Entries tagged with “Truman State University”.

Two universities collaborate on inaugural research symposium

KIRKSVILLE, Mo. – In an exciting new collaboration, the A.T. Still Research Institute (SRI) at A.T. Still University (ATSU) has partnered with Truman State University in Kirksville, MO., to host the first Interdisciplinary Biomedical Research Symposium. The symposium, to be held from 8 a.m. to 1:30 p.m., September 26, at ATSU’s Kirksville College of Osteopathic Medicine (KCOM), will set the foundation for more interdisciplinary biomedical research between the ATSU and Truman campuses and beyond.

“The purpose of this event is to expand and support the research culture at both campuses,” said Neil Sargentini, Ph.D., microbiology/immunology chair at KCOM and chair of the symposium program committee. “Our goals are to identify new areas of biomedical research that potentially will lead to advances in total person healthcare and wellness and to identify local resources and opportunities for research.”

Symposium agenda

A full schedule of activities is slated for the symposium, including oral and poster presentations on research resources and accomplishments by ATSU and Truman faculty and students; panel discussions on human research, animal models, and student research opportunities; and a keynote presentation by President and CEO of Health Sciences South Carolina Jay Moskowitz, Ph.D.

Dr. Moskowitz will bring his vast experience in working through federal, state, and foundation systems to develop programs that facilitate research programs and careers of emerging basic science and physician investigators. He has served as a member of SRI’s External Board of Scientific Counselors since SRI’s inception in 2001.

“Because of his experience, Dr. Moskowitz will be able to present insightful information on how to link independent campus research and research groups into a collaborative research network,” said Brian Degenhardt, D.O., SRI director and assistant vice president for osteopathic research. “He will present the challenges and barriers that he has experienced in establishing research programs and what resolutions were developed to overcome these challenges.”

Biomedical research

Research topics to be covered at the symposium include a combination of observational, clinical, and mechanistic studies. These areas of focus were specifically chosen because they are strategic areas of research for SRI, are consistent with areas of research routinely supported at the National Institutes of Health (NIH), and are fundamental to the scientific process.

“Observational studies, a subset of clinical studies, provide evidence to support broader, more rigorous and expensive prospective, randomized, and double blinded studies,” explained Dr. Degenhardt. “Clinical studies tend to have the greatest relevance for the practice of medicine although they can be more challenging to perform than research on animals. Mechanistic studies are necessary to advance the understanding of the physiologic mechanisms underlying the effects seen in clinical studies.”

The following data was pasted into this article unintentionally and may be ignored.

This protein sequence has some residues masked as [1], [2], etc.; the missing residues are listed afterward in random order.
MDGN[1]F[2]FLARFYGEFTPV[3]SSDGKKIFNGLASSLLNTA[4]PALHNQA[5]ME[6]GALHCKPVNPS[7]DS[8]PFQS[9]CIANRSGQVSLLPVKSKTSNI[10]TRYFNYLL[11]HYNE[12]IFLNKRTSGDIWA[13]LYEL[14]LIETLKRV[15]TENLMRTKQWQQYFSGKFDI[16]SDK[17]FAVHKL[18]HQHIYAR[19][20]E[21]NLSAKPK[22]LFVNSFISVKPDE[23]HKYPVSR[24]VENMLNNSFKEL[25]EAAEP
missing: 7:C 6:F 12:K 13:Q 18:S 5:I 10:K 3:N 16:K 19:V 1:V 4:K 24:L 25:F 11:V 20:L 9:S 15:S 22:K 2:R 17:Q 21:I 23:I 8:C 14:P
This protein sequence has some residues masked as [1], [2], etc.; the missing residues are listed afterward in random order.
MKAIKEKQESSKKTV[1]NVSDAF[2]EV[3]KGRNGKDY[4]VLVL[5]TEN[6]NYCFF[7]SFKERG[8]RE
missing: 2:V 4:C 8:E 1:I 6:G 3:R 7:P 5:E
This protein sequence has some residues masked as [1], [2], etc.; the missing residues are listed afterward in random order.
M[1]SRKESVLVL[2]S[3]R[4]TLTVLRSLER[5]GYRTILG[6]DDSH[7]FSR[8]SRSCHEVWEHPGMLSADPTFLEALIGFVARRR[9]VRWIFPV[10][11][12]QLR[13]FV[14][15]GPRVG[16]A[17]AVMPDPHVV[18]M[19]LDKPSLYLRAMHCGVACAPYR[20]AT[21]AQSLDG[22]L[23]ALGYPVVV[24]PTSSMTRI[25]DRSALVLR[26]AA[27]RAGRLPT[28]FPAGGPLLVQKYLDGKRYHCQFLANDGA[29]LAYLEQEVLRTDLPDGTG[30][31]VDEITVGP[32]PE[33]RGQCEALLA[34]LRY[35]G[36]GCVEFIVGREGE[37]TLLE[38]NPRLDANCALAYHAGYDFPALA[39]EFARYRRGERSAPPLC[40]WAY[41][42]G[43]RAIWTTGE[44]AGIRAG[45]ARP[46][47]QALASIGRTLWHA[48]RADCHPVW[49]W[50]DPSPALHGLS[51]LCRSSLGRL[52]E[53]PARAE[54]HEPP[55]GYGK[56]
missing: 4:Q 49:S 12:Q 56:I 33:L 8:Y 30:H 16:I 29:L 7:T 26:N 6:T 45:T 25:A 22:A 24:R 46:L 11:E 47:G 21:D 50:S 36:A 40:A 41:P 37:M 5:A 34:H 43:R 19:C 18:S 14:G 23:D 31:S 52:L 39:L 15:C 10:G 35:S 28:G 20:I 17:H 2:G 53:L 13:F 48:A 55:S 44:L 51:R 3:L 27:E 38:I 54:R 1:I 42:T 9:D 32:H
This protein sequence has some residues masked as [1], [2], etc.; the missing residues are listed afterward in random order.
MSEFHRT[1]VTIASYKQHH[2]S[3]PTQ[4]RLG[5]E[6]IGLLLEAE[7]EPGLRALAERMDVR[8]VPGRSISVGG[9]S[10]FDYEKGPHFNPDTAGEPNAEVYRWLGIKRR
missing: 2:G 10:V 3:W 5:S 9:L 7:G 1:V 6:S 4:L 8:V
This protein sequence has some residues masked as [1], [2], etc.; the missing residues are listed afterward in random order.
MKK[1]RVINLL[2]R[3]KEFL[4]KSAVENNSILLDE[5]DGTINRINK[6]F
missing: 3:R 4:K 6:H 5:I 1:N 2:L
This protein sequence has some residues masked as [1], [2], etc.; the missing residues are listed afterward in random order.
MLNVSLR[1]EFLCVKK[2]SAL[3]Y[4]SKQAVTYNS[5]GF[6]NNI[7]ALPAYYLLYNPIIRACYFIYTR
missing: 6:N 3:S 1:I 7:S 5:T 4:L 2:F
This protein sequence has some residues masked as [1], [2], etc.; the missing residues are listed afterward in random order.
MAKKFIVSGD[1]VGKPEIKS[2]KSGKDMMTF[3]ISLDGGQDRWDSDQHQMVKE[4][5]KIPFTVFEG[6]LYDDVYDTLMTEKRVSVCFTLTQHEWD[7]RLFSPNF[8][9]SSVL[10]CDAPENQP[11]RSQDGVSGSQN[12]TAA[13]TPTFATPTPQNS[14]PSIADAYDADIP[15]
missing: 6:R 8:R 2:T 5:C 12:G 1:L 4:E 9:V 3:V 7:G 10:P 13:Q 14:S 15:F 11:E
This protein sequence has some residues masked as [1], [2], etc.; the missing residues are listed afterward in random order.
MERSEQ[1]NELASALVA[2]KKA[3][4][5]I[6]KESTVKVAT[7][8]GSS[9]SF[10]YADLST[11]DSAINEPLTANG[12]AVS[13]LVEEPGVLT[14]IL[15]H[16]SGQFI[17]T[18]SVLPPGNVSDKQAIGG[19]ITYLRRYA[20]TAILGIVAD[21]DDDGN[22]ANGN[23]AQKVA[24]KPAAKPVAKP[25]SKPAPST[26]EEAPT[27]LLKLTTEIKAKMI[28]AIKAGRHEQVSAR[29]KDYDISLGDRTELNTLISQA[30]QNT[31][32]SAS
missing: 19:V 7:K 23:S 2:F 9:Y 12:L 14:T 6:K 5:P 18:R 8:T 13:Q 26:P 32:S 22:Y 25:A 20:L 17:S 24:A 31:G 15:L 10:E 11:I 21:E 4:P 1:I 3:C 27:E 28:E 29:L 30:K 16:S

Faculty and student researchers will present topics from these three areas at the symposium.

Importance of collaboration

Planning for the inaugural symposium began more than a year ago by a committee consisting of representatives from Truman, ATSU, and SRI. Facilitating a strong research environment is a priority at ATSU, particularly in areas that promote osteopathic principles, study the aging process, and that help people live healthier, longer lives.

“Both universities take this common goal seriously,” said Dr. Degenhardt. “This conference is intended to facilitate each campus’ research activity by identifying common areas of interest between professors with different yet complementary skill sets particularly in areas that have the potential of influencing future medical care.

“By partnering with other educational institutions such as Truman State University and providing a platform at a public event, we encourage researchers to present their research and to talk about research interests and resources,” he said.

The NIH has also recently made interdisciplinary research a priority. “Collaborative, interdisciplinary research expands the view of a single discipline to a broader, potentially more holistic view of the questions being asked within the scientific field,” said Dr. Sargentini. “Outcomes from this type of research should better support healthcare that is consistent with osteopathic principles.”

Looking to the future

The program committee anticipates establishing the symposium as an annual event to include both ATSU’s Missouri and Arizona campuses as well as Truman State University. So far, the committee has received interest from new and active faculty and student researchers.

“There is also the possibility, in a few years, of expanding the event to target a national researcher audience,” said Dr. Degenhardt. This means continuing to include other research institutions in the collaborative process.

To learn more about the symposium, visit www.atsu.edu/research/conferences_seminars.


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American Heart AssociationKIRKSVILLE, Mo. (2-18-09) – In recent years, A.T. Still University (ATSU) and Northeast Regional Medical Center (NRMC) have partnered in several initiatives to raise awareness of the importance of a heart healthy lifestyle. This week, ATSU and NRMC have partnered again in celebration of American Heart Month and are hosting a Wear Red Day/Healthy Heart Fitness Fair for the community on February 20 at ATSU’s Centennial Commons from 11 a.m.-1 p.m. Everyone is invited to attend this free event.